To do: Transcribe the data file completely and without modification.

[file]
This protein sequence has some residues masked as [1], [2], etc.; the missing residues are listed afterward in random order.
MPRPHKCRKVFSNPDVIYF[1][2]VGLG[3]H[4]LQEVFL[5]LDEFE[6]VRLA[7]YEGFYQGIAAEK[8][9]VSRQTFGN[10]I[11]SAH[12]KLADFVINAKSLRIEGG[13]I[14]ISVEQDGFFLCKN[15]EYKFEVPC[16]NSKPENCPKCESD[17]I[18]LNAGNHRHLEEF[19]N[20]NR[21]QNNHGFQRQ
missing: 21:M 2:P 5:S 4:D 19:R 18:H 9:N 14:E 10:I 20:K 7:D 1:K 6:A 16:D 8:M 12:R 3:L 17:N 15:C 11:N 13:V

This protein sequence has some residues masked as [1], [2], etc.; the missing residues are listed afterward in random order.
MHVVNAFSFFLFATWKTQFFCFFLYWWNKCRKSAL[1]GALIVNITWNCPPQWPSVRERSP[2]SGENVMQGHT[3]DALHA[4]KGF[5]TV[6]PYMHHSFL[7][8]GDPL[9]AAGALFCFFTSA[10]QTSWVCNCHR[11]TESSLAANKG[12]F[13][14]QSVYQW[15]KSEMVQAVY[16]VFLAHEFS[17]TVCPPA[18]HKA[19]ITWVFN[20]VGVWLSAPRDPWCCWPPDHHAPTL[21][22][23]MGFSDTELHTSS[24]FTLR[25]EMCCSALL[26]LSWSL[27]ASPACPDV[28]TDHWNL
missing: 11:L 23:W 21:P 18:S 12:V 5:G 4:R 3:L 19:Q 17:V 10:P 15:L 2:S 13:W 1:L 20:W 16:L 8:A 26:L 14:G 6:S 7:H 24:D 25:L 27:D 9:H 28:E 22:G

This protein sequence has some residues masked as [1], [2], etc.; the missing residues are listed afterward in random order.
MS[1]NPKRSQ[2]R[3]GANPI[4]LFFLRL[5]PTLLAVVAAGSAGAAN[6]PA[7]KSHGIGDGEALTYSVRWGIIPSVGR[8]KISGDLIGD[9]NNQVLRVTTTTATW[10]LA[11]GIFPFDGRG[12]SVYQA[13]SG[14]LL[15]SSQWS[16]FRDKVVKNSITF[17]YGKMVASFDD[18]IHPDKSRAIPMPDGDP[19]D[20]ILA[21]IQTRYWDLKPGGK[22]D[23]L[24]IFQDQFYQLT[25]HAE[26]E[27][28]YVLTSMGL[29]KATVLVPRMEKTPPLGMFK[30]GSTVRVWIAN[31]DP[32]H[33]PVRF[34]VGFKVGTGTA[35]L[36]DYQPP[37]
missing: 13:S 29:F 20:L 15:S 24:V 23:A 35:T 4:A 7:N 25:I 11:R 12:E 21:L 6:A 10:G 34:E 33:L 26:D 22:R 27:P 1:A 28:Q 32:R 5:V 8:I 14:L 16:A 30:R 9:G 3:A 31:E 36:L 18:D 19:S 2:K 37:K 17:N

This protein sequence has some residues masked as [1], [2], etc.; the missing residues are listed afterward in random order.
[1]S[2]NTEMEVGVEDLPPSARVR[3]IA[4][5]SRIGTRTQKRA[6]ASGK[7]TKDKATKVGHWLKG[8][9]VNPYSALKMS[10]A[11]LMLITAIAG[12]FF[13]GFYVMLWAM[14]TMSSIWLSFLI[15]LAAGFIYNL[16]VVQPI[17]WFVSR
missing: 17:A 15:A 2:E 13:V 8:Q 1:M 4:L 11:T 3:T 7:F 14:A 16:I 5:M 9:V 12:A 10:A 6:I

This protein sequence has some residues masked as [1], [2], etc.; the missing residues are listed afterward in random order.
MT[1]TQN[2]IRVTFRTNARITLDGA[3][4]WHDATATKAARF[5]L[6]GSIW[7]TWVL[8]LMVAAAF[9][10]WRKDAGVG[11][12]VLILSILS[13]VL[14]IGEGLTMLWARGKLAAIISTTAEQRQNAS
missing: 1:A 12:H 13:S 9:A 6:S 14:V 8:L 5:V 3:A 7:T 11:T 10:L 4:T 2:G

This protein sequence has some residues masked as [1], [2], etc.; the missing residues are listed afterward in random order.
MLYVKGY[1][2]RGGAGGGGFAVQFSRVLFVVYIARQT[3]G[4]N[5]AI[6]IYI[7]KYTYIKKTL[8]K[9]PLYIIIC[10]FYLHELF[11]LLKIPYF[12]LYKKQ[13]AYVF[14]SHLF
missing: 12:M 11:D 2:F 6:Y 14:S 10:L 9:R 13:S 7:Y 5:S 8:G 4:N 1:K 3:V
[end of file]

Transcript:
This protein sequence has some residues masked as [1], [2], etc.; the missing residues are listed afterward in random order.
MPRPHKCRKVFSNPDVIYF[1][2]VGLG[3]H[4]LQEVFL[5]LDEFE[6]VRLA[7]YEGFYQGIAAEK[8][9]VSRQTFGN[10]I[11]SAH[12]KLADFVINAKSLRIEGG[13]I[14]ISVEQDGFFLCKN[15]EYKFEVPC[16]NSKPENCPKCESD[17]I[18]LNAGNHRHLEEF[19]N[20]NR[21]QNNHGFQRQ
missing: 21:M 2:P 5:S 4:D 19:R 18:H 9:N 14:E 10:I 20:K 7:D 1:K 6:A 16:D 8:M 12:R 3:L 17:N 15:C 11:N 13:V

This protein sequence has some residues masked as [1], [2], etc.; the missing residues are listed afterward in random order.
MHVVNAFSFFLFATWKTQFFCFFLYWWNKCRKSAL[1]GALIVNITWNCPPQWPSVRERSP[2]SGENVMQGHT[3]DALHA[4]KGF[5]TV[6]PYMHHSFL[7][8]GDPL[9]AAGALFCFFTSA[10]QTSWVCNCHR[11]TESSLAANKG[12]F[13][14]QSVYQW[15]KSEMVQAVY[16]VFLAHEFS[17]TVCPPA[18]HKA[19]ITWVFN[20]VGVWLSAPRDPWCCWPPDHHAPTL[21][22][23]MGFSDTELHTSS[24]FTLR[25]EMCCSALL[26]LSWSL[27]ASPACPDV[28]TDHWNL
missing: 11:L 23:W 21:P 18:S 12:V 5:G 4:R 3:L 19:Q 17:V 10:P 15:L 2:S 13:W 1:L 20:W 16:L 8:A 26:L 14:G 6:S 7:H 24:D 25:L 27:D 9:H 28:E 22:G

This protein sequence has some residues masked as [1], [2], etc.; the missing residues are listed afterward in random order.
MS[1]NPKRSQ[2]R[3]GANPI[4]LFFLRL[5]PTLLAVVAAGSAGAAN[6]PA[7]KSHGIGDGEALTYSVRWGIIPSVGR[8]KISGDLIGD[9]NNQVLRVTTTTATW[10]LA[11]GIFPFDGRG[12]SVYQA[13]SG[14]LL[15]SSQWS[16]FRDKVVKNSITF[17]YGKMVASFDD[18]IHPDKSRAIPMPDGDP[19]D[20]ILA[21]IQTRYWDLKPGGK[22]D[23]L[24]IFQDQFYQLT[25]HAE[26]E[27][28]YVLTSMGL[29]KATVLVPRMEKTPPLGMFK[30]GSTVRVWIAN[31]DP[32]H[33]PVRF[34]VGFKVGTGTA[35]L[36]DYQPP[37]
missing: 13:S 29:F 20:L 15:S 24:V 23:A 35:T 4:A 7:N 25:I 11:R 12:E 21:L 6:A 10:G 34:E 33:L 26:D 22:R 27:P 1:A 28:Q 32:R 5:V 8:I 14:L 16:A 30:R 9:G 3:A 31:E 36:L 18:D 19:S 2:K 37:K 17:N

This protein sequence has some residues masked as [1], [2], etc.; the missing residues are listed afterward in random order.
[1]S[2]NTEMEVGVEDLPPSARVR[3]IA[4][5]SRIGTRTQKRA[6]ASGK[7]TKDKATKVGHWLKG[8][9]VNPYSALKMS[10]A[11]LMLITAIAG[12]FF[13]GFYVMLWAM[14]TMSSIWLSFLI[15]LAAGFIYNL[16]VVQPI[17]WFVSR
missing: 17:A 15:A 2:E 13:V 8:Q 1:M 4:L 11:T 3:T 7:F 14:A 16:I 5:M 9:V 12:A 10:A 6:I

This protein sequence has some residues masked as [1], [2], etc.; the missing residues are listed afterward in random order.
MT[1]TQN[2]IRVTFRTNARITLDGA[3][4]WHDATATKAARF[5]L[6]GSIW[7]TWVL[8]LMVAAAF[9][10]WRKDAGVG[11][12]VLILSILS[13]VL[14]IGEGLTMLWARGKLAAIISTTAEQRQNAS
missing: 1:A 12:H 13:S 9:A 6:S 14:V 8:L 5:V 3:A 7:T 11:T 10:L 4:T 2:G

This protein sequence has some residues masked as [1], [2], etc.; the missing residues are listed afterward in random order.
MLYVKGY[1][2]RGGAGGGGFAVQFSRVLFVVYIARQT[3]G[4]N[5]AI[6]IYI[7]KYTYIKKTL[8]K[9]PLYIIIC[10]FYLHELF[11]LLKIPYF[12]LYKKQ[13]AYVF[14]SHLF
missing: 12:M 11:D 2:F 6:Y 14:S 10:L 9:R 13:S 7:Y 5:S 8:G 4:N 1:K 3:V